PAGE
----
- Tariffs that protect the SA potato industry from dumping products from the EU have expired.
- Industry group Potatoes SA warns that this can have disastrous consequences for local potato growers.
- South Africa’s potato industry provides employment to an estimated 45,000 full-time and seasonal workers.
The recent expiration of import tariffs that protected the SA potato industry from dumping means that the country is at risk of low-priced frozen french fries flooding the market from abroad, industry group Potato SA said on Thursday. I warned.
He said the application to revive anti-dumping tariffs for another five years would not be in time.
The normal process involves submitting an extension called a sunset review. Next, SA’s independent regulator, South Africa’s independent regulator, the International Trade Control Board (Itac), reviews the application.
It is this review that has not been completed yet.
Potatoes SA believes that the influx of frozen French fries from the Netherlands and Belgium could cripple South African potato farmers and growers and ultimately even affect local food security.
South Africa’s potato industry provides employment to an estimated 45,000 full-time and seasonal workers, worth about R $ 7.5 billion at the primary level and R2 26 billion at the secondary level.
On average, the industry plants about 50,000 hectares of potatoes, which make up 45% of all vegetable crops produced domestically.
This represents a contribution of approximately R9 8.5 billion to the economy. “The battle between the local potato industry and the world’s importers has a long history, and South Africa is considered a major destination for the dumping of frozen processed potato products,” Willy said. Jacobs, CEO of Potatoes SA, said in a statement.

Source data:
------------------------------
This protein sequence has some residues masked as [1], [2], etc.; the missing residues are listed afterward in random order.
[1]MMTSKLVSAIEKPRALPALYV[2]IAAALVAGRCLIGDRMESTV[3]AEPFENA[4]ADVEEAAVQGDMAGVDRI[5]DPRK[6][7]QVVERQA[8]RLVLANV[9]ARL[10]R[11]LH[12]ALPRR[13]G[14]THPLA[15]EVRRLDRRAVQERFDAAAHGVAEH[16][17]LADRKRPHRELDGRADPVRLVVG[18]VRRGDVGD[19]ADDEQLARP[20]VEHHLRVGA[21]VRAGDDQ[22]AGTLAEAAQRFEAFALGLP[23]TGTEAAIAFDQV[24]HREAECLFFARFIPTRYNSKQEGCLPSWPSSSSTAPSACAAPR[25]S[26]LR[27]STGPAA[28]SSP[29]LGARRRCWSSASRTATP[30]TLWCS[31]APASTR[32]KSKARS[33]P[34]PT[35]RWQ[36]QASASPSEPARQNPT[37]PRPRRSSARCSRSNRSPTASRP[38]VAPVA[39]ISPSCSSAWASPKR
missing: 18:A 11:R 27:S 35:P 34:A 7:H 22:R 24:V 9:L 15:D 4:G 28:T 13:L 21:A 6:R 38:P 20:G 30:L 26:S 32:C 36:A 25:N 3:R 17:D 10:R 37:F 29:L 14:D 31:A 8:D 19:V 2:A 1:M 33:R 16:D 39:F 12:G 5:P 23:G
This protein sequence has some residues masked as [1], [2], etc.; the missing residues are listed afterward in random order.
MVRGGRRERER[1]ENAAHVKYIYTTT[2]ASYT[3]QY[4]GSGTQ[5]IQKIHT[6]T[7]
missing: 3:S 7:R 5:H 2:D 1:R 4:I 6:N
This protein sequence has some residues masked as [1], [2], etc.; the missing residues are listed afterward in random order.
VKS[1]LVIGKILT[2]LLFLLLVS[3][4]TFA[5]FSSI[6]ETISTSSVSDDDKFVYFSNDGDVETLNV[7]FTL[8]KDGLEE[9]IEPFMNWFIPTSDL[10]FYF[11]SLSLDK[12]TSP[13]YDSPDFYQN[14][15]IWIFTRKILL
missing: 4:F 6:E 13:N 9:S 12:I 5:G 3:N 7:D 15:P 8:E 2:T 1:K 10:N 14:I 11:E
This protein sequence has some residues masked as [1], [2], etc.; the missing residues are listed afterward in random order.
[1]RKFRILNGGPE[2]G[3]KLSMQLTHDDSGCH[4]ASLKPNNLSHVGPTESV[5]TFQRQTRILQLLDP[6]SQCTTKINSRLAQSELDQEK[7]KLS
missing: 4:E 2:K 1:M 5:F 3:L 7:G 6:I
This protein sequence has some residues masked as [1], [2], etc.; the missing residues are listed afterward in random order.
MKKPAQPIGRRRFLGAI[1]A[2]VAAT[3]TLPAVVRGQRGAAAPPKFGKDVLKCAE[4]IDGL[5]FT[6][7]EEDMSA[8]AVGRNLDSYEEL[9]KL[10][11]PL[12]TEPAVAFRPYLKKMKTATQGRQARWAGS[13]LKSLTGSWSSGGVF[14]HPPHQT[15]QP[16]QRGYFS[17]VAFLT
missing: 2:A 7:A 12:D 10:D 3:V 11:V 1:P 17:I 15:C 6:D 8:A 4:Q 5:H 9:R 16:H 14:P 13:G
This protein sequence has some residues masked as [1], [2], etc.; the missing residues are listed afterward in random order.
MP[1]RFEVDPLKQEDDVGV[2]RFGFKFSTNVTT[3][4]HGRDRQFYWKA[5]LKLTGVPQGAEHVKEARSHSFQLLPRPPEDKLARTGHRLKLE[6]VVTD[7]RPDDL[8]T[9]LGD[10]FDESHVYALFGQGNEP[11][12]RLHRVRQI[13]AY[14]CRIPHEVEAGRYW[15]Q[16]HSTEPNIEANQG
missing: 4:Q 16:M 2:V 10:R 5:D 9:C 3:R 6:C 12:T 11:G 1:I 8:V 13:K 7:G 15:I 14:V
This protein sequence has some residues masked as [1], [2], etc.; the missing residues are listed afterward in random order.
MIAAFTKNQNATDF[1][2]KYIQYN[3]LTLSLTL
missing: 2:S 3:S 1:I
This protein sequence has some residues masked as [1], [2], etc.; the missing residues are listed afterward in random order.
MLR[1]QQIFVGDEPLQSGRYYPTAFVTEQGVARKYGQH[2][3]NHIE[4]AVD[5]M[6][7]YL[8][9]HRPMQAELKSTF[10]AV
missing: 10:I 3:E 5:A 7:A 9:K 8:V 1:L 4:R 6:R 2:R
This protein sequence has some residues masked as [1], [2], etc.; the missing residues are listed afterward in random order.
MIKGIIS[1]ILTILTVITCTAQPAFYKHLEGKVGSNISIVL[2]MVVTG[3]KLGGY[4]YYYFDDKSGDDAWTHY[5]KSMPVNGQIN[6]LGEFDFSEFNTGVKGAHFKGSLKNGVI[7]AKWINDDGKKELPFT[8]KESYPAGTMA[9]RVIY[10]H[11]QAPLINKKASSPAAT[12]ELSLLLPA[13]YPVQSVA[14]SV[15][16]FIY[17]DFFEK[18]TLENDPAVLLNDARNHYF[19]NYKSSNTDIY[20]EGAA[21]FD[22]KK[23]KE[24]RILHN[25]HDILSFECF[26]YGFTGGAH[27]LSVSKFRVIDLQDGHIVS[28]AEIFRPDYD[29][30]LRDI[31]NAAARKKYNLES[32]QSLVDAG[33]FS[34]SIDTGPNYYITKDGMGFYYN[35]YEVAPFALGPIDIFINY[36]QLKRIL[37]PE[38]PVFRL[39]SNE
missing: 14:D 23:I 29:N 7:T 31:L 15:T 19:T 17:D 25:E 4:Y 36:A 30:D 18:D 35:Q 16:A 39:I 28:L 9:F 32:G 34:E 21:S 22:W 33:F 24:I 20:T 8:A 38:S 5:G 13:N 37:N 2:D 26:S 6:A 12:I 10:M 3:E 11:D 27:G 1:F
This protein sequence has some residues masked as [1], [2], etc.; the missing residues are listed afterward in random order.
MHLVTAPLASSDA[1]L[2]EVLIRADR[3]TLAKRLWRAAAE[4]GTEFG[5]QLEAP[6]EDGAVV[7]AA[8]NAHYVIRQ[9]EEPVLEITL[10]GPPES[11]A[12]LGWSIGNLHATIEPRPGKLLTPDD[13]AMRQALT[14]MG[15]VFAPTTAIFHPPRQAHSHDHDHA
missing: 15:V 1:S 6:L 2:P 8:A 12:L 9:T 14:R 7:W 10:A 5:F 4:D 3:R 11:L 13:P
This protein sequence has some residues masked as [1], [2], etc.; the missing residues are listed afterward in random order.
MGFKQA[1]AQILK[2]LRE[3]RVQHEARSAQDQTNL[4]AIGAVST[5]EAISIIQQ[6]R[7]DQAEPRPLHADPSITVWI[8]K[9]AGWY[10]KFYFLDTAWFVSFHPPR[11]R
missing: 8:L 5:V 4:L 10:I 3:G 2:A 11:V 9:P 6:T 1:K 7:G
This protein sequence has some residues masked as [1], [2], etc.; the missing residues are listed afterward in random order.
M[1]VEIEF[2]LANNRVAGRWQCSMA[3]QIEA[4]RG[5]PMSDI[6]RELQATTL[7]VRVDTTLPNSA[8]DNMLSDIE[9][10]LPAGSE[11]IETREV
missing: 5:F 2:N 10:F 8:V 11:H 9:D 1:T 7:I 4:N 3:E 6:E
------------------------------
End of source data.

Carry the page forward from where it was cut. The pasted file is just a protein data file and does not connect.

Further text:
He expressed concern about the local potato industry and sought help. “South African producers are experiencing many of the challenges posed by Covid-19: cost pressures, rising input costs, and more recently riots in parts of the country.
In addition, our producers do not benefit from the financial support provided by the government to EU farmers and cannot simply compete with the low-cost products that are being dumped in our country. ” Jacobs said. Not to mention the impact on the economy, it has a spillover effect on livelihoods and unemployment. ”
Another important factor to consider is the long-term threat that agricultural dumping poses to SA’s food security, he says.
“Agricultural dumping is usually due to a large amount of surplus potato products that are not available in the country of origin, so we need to be aware of the fact that this happens periodically. South Africa is regularly in short supply when excess inventories are gone. As a result, Jacobs said, “South African producers need to meet local demand again, but price fluctuations will discourage them from re-entering the market. The reaction from the producer level is also very high. It’s slow and can take years to build. ” Production is up again.
“Prolonged imports of cheap potato products reduce local demand for potatoes, forcing potato farmers to stop planting new crops and risk running out of seed pipelines.”
He said it would take five years for commercial potatoes to be available again, given the time it takes for the seeds to reach the factory doors once the seed pipeline is exhausted.
“This not only poses a risk that potatoes aren’t available, but it naturally pushes costs up, ultimately disrupting the supply chain and negatively impacting consumers,” says Jacobs.
Other local organizations, including FairPlay, have expressed concern over the expiration of anti-dumping tariffs in recent weeks.
Chips down: SA potato farmers warn of dumping from EU
Source link Chips down: SA potato farmers warn of dumping from EU